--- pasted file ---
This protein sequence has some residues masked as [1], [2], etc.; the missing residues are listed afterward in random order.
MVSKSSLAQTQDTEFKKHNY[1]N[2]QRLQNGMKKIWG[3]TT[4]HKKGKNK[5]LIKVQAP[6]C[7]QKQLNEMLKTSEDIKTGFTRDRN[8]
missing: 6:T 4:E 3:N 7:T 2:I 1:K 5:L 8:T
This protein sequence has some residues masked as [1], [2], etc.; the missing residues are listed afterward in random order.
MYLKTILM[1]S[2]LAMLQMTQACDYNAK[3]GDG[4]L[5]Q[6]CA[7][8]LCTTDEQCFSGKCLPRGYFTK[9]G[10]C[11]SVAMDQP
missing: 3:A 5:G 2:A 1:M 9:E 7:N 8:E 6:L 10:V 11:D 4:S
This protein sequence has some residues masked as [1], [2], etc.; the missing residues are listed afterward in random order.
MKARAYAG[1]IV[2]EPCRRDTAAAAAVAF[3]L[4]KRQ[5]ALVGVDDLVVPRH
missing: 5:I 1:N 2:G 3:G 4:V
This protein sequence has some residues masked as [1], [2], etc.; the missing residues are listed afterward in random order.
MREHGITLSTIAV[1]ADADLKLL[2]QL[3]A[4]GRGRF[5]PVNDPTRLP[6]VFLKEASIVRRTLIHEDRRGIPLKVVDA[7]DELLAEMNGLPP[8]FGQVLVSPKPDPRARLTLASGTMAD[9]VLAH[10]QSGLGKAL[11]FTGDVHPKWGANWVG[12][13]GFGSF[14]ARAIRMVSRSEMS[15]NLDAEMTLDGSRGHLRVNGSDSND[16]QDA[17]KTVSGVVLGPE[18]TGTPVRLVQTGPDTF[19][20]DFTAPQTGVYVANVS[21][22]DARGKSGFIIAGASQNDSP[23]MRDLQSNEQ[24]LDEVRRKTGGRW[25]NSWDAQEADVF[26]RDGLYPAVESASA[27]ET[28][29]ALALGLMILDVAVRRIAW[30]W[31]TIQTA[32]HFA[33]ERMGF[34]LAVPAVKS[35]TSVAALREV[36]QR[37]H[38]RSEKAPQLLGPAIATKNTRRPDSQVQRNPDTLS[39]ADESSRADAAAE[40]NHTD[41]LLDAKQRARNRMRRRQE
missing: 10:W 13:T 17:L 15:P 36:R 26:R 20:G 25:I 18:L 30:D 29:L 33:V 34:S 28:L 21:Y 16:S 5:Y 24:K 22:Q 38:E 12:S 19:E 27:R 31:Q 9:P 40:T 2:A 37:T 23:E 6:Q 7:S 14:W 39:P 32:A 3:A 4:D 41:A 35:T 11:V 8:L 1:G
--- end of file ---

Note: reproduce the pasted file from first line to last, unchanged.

This protein sequence has some residues masked as [1], [2], etc.; the missing residues are listed afterward in random order.
MVSKSSLAQTQDTEFKKHNY[1]N[2]QRLQNGMKKIWG[3]TT[4]HKKGKNK[5]LIKVQAP[6]C[7]QKQLNEMLKTSEDIKTGFTRDRN[8]
missing: 6:T 4:E 3:N 7:T 2:I 1:K 5:L 8:T
This protein sequence has some residues masked as [1], [2], etc.; the missing residues are listed afterward in random order.
MYLKTILM[1]S[2]LAMLQMTQACDYNAK[3]GDG[4]L[5]Q[6]CA[7][8]LCTTDEQCFSGKCLPRGYFTK[9]G[10]C[11]SVAMDQP
missing: 3:A 5:G 2:A 1:M 9:E 7:N 8:E 6:L 10:V 11:D 4:S
This protein sequence has some residues masked as [1], [2], etc.; the missing residues are listed afterward in random order.
MKARAYAG[1]IV[2]EPCRRDTAAAAAVAF[3]L[4]KRQ[5]ALVGVDDLVVPRH
missing: 5:I 1:N 2:G 3:G 4:V
This protein sequence has some residues masked as [1], [2], etc.; the missing residues are listed afterward in random order.
MREHGITLSTIAV[1]ADADLKLL[2]QL[3]A[4]GRGRF[5]PVNDPTRLP[6]VFLKEASIVRRTLIHEDRRGIPLKVVDA[7]DELLAEMNGLPP[8]FGQVLVSPKPDPRARLTLASGTMAD[9]VLAH[10]QSGLGKAL[11]FTGDVHPKWGANWVG[12][13]GFGSF[14]ARAIRMVSRSEMS[15]NLDAEMTLDGSRGHLRVNGSDSND[16]QDA[17]KTVSGVVLGPE[18]TGTPVRLVQTGPDTF[19][20]DFTAPQTGVYVANVS[21][22]DARGKSGFIIAGASQNDSP[23]MRDLQSNEQ[24]LDEVRRKTGGRW[25]NSWDAQEADVF[26]RDGLYPAVESASA[27]ET[28][29]ALALGLMILDVAVRRIAW[30]W[31]TIQTA[32]HFA[33]ERMGF[34]LAVPAVKS[35]TSVAALREV[36]QR[37]H[38]RSEKAPQLLGPAIATKNTRRPDSQVQRNPDTLS[39]ADESSRADAAAE[40]NHTD[41]LLDAKQRARNRMRRRQE
missing: 10:W 13:T 17:L 15:P 36:R 26:R 20:G 25:I 18:L 30:D 29:L 33:V 34:S 28:L 21:Y 16:S 5:Y 24:K 22:Q 38:E 12:S 19:E 27:R 31:Q 9:P 40:T 2:A 37:T 23:E 6:Q 7:S 14:W 39:P 32:A 3:A 4:D 41:A 35:T 11:V 8:L 1:G